For 25 years, BioDiscovery, Inc. has been dedicated to developing state-of-the-art software products for life science research and clinical applications. In this interview, BioDiscovery Founder, President & CSO Soheil Shams portrays the success story of a company that is deeply entrenched in the history and rapid acceleration of genomics.
Please describe the story behind the company: What sparked the idea, and how has it evolved so far?
My background is in computer engineering and what is now called machine learning. My formal training is in AI, neural nets, and computers.
Early in my career, about 30 years ago, I got very interested in the DNA space and took a course with Mike Waterman, who is one of the earliest bioinformatics pioneers. He was teaching about DNA and RNA sequence alignment, and it made me realize the potential of merging computing with DNA and biology.
We started BioDiscovery in 1997. Trying to get into the bioinformatics field at that early stage has been a great learning experience. We’ve gone through many different phases of genomics, from initial microarrays, where people were building it themselves, to commercial arrays, to Next-generation sequencing, etc. I’m glad to say we’ve done quite well and have accumulated vast amounts of knowledge which we utilized to make our software have even greater utility in the genomics laboratory.
What can you tell us about BioDiscovery’s technology?
Genomics is the study of the genome, and there are many aspects to that. Our specialty so far has been on what’s called Copy Number Variation (CNVs). This is where you have an extra piece of DNA that got duplicated or deleted. A famous one is Trisomy 21 which causes Down syndrome. That’s an extra copy of chromosome 21. CNVs can be very large, like Trisomy 21, or very small. Our software also supports even smaller base level changes, known as sequence variants.
Other aspects of genomics that are very trendy these days are DNA methylation and structural variants. The latter extends CNVs to any pieces of DNA that have moved from where they were supposed to be, like translocations, insertions, deletions. I think these are fascinating areas that we’re working towards accommodating.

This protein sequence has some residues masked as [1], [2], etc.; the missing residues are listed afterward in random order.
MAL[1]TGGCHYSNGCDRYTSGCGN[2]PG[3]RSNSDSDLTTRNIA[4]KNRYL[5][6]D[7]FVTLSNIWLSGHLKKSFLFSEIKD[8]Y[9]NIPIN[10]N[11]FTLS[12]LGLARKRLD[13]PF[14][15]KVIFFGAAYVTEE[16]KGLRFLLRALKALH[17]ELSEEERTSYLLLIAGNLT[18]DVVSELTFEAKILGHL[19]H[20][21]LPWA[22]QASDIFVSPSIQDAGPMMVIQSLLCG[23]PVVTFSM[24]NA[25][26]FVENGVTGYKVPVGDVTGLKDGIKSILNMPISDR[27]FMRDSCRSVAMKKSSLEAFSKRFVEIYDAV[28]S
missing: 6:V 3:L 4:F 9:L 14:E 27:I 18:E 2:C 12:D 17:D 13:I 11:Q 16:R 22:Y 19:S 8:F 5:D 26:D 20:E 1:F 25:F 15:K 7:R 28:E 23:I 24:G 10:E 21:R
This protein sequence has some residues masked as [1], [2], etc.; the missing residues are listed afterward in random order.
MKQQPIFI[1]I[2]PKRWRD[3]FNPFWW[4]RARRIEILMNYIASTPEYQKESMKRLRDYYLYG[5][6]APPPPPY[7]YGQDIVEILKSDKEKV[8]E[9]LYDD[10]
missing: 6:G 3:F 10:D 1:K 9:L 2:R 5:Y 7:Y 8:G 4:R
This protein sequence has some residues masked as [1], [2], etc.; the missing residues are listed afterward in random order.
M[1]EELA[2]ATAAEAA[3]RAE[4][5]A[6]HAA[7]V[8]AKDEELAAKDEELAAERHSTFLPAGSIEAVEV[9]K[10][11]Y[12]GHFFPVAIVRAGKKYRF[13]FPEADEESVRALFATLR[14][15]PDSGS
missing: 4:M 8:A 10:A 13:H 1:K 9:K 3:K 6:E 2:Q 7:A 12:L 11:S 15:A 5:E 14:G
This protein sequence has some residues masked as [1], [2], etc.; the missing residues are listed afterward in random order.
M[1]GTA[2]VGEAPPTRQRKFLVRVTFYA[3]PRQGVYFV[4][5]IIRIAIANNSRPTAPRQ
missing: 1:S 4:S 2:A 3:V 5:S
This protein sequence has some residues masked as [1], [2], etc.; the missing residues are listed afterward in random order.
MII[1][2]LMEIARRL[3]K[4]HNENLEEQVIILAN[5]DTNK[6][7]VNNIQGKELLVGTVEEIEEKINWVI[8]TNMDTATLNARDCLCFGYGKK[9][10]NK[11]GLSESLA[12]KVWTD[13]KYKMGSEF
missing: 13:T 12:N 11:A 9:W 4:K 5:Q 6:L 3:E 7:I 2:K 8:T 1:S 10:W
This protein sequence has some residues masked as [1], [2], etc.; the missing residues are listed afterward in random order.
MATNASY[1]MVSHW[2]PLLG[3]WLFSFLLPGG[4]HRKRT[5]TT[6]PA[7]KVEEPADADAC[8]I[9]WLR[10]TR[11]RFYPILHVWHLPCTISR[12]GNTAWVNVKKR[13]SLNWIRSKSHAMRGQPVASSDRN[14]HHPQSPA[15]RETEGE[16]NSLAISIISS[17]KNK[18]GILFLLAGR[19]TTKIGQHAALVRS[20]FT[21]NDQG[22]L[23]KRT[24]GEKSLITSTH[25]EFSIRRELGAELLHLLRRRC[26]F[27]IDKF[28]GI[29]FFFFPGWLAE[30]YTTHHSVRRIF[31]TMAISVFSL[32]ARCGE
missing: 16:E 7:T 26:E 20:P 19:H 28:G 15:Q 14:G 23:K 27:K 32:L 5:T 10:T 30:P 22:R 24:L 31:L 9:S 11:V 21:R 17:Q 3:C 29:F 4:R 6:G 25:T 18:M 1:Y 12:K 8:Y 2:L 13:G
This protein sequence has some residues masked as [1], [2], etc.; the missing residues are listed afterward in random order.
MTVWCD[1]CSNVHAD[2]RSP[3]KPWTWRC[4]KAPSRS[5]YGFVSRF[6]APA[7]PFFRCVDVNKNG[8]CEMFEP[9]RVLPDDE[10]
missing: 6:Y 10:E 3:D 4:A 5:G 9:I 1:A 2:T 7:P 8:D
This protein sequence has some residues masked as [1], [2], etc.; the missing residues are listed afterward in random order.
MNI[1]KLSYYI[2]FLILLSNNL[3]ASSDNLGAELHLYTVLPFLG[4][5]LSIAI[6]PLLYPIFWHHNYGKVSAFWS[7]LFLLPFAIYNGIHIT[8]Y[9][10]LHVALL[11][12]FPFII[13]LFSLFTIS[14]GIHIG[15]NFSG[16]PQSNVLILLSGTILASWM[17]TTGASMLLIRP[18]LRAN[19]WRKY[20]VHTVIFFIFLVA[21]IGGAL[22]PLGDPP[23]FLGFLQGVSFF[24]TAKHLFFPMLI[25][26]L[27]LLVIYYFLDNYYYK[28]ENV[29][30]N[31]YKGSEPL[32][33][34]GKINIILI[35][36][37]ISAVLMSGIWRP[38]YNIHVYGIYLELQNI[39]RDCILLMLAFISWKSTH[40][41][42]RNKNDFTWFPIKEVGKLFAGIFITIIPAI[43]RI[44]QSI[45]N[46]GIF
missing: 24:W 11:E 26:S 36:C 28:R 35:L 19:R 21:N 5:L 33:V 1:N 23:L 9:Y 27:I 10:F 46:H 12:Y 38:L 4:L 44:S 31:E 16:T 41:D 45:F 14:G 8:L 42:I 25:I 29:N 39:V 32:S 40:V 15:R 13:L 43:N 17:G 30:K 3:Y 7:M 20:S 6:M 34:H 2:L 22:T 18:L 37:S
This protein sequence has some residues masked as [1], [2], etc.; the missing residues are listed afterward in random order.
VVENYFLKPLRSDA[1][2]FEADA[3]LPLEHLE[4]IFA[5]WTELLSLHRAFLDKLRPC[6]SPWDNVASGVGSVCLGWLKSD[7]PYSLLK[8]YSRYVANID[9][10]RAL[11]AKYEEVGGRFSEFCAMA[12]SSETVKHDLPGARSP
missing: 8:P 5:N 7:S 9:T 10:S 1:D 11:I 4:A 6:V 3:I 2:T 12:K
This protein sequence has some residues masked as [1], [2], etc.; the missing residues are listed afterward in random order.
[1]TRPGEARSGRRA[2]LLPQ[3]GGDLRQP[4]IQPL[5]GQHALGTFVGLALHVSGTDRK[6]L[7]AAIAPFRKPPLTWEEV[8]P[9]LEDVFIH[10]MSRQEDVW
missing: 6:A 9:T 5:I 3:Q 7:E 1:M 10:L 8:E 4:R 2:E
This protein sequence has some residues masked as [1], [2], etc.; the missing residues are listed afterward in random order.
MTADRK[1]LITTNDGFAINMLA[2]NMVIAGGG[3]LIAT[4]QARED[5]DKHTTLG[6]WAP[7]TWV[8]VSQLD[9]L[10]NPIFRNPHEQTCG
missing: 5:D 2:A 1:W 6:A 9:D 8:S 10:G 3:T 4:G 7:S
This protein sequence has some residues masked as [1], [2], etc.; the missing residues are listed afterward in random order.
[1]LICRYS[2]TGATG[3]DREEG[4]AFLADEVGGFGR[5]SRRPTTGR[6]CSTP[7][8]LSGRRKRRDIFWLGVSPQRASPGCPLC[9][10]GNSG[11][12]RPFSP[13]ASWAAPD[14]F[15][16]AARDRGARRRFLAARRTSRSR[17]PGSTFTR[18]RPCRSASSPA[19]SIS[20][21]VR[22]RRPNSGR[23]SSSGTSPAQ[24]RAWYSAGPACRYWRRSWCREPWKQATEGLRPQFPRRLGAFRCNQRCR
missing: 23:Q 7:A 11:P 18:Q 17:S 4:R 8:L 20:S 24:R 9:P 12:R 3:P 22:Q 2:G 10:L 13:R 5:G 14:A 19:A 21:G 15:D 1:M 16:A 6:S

Our goal is to bring all of this data together: structural variants, sequence variants, CNVs, and methylation into a full picture of the patient’s genomic information.
There’s a lab in Heidelberg, Germany that’s been providing a very useful tool based on DNA methylation for classifying brain tumors, but so far, no one has effectively integrated methylation, copy number, sequence variants, and structural variance. This is where we would like to go and I would call it the leading edge of research.
What kind of clients do you typically work with?
Being in the industry for such a long time, our client mix has evolved and changed. When we first started, it was mostly research clients. We had many pharmaceutical companies, as well as research labs, especially cancer labs, such as NCI, and MD Anderson, who are now using our software, Nexus Copy Number.
Over the past decade, we have moved more towards clinical genetic testing labs and these clients are using our software, NxClinical. Right now we’re about 50-50 between research and clinical lab customers.
What kind of challenges does BioDiscovery solve for its clients?